Carroll Ban lyrics
Twas in the town of Wexford they sentenced him to die,
Twas in the town of Wexford they built a gallows high,
And there one sunny morning while beamed a pleasant dawn,
Upon that cursed gibbet they hung my Carroll Ban
O he was true and loyal, O he was proud and fair,
And only nineteen summers shone on his golden hair;
And when his gallant brothers had grasped the pike in hand,
Where the green flag streamed the fairest, he stood for his native land.
I saw him cross the heather with his bold company,
And from the rising hillside he waved his hand to me;
Then on my wild heart settled a load of woe and pain,
Mo bhron it's throbbing told me we'd never meet again.
He fought the Saxon foemen by Slaney's glancing wave,
But brutal strength o'erpowered the gallant and the brave;
And in the fight which followed, that day of misery,
Sore wounded he was taken my Carroll Ban mo chroi
O fhior ghear that ever I saw the dreadful sight,
His locks all damply hanging and his cheeks a deadly white.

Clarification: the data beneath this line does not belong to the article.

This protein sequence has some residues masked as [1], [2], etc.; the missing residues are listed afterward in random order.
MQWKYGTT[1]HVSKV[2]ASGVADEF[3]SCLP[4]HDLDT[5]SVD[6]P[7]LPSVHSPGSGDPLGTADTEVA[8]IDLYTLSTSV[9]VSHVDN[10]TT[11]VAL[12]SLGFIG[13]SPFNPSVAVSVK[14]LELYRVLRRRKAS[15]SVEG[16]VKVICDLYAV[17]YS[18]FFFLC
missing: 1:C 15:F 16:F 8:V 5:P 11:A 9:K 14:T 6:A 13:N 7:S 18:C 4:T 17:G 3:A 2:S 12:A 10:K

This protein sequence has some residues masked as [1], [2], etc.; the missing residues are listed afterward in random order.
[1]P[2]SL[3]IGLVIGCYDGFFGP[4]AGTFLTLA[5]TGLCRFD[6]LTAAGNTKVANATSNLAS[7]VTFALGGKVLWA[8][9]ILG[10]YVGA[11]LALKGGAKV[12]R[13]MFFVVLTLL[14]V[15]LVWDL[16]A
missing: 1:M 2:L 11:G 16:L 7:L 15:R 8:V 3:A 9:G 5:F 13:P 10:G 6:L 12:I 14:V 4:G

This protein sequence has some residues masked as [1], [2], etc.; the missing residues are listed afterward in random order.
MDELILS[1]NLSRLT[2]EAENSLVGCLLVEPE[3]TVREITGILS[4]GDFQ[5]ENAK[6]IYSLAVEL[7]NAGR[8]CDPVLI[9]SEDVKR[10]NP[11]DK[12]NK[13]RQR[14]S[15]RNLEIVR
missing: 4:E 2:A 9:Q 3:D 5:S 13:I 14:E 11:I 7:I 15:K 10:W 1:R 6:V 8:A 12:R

What wonder if my ringlets would change from dark to grey,
Or if the blessed hand of God would take my life away.
The meadow path is lonely, and the hearth is cold and dim,
And the silent churchyard blossom blooms softly over him;
And my heart that's ever sobbing for the calm rest coming on,
With its weary pulse lies sleeping beside my Carroll Ban.
Writer: John Keegan Casey (Leo), (1846 - 70) - Irish poet, orator and republican. After the Fenian Rising in 1867, he was imprisoned for 8 months due to his involvement in the Fenian Brotherhood. He wrote many popular songs including 'The Rising of the Moon' and 'Maire My Girl.'
Died at age 23: St. Patrick's Day - already weakened physically from the treatment he received in prison, he sustained injuries falling from a cab in the centre of Dublin. He was buried in Glasnevin Cemetry where almost one hundred thousand mourners walked in the funeral procession.
Brief: The song is set around the 1798 Wexford Rebellion - one of the many uprisings in which the Irish fought against the oppression and injustice inflicted upon them by their more powerful English neighbours.
Carroll and his men were gallant and brave in battle, but the rebellion had failed and he was sentenced and hung in Wexford.
He had "fought the Saxon foemen by Slaney's glancing wave" and now "the silent churchyard blossom blooms softly over him."
gibbet - gallows
pike - a sharp point or spike / the tip of a spear
Mo bhron - Irish for My Gift
Mo chroi - Irish for My Heart
Saxon - Engishman
foemen - enemy
Category: Irish Folk
Covers: Jim McCann, Glasnevin, Terry O'Neill